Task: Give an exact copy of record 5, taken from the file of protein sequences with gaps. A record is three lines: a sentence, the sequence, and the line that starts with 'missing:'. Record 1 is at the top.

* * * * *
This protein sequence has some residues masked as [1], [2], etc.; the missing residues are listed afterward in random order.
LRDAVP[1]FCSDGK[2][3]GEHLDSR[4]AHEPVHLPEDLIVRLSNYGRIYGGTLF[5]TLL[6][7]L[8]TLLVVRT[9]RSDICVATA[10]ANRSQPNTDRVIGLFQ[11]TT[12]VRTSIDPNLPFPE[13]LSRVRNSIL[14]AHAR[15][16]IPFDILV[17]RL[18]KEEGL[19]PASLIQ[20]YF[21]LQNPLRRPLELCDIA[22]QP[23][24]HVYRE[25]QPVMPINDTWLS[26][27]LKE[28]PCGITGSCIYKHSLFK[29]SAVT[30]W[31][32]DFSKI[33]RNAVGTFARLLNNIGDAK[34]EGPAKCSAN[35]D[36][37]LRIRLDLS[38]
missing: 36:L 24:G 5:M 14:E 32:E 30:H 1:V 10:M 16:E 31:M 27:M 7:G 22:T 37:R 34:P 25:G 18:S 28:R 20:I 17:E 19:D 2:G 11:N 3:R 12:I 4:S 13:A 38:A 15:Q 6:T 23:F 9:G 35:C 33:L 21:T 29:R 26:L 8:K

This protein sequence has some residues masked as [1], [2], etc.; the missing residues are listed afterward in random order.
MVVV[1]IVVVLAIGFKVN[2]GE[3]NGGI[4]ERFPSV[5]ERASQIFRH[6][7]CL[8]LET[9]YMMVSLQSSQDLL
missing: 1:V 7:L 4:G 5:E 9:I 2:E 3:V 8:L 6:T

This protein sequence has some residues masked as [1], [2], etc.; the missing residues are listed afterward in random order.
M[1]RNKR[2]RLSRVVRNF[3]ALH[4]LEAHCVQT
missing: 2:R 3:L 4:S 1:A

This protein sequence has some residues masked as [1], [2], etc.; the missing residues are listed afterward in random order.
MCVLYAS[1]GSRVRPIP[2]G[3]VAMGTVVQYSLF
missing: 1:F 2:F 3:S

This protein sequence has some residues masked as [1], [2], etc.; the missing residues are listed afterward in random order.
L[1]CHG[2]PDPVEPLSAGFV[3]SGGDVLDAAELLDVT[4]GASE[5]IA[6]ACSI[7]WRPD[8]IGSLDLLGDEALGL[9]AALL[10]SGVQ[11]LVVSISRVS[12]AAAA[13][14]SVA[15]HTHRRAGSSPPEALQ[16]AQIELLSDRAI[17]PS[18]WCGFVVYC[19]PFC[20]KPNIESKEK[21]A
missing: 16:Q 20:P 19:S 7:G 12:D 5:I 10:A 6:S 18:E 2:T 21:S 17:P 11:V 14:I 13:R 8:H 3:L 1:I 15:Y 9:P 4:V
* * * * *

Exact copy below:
This protein sequence has some residues masked as [1], [2], etc.; the missing residues are listed afterward in random order.
L[1]CHG[2]PDPVEPLSAGFV[3]SGGDVLDAAELLDVT[4]GASE[5]IA[6]ACSI[7]WRPD[8]IGSLDLLGDEALGL[9]AALL[10]SGVQ[11]LVVSISRVS[12]AAAA[13][14]SVA[15]HTHRRAGSSPPEALQ[16]AQIELLSDRAI[17]PS[18]WCGFVVYC[19]PFC[20]KPNIESKEK[21]A
missing: 16:Q 20:P 19:S 7:G 12:D 5:I 10:A 6:S 18:E 2:T 21:S 17:P 11:V 14:I 13:R 8:H 3:L 1:I 15:Y 9:P 4:V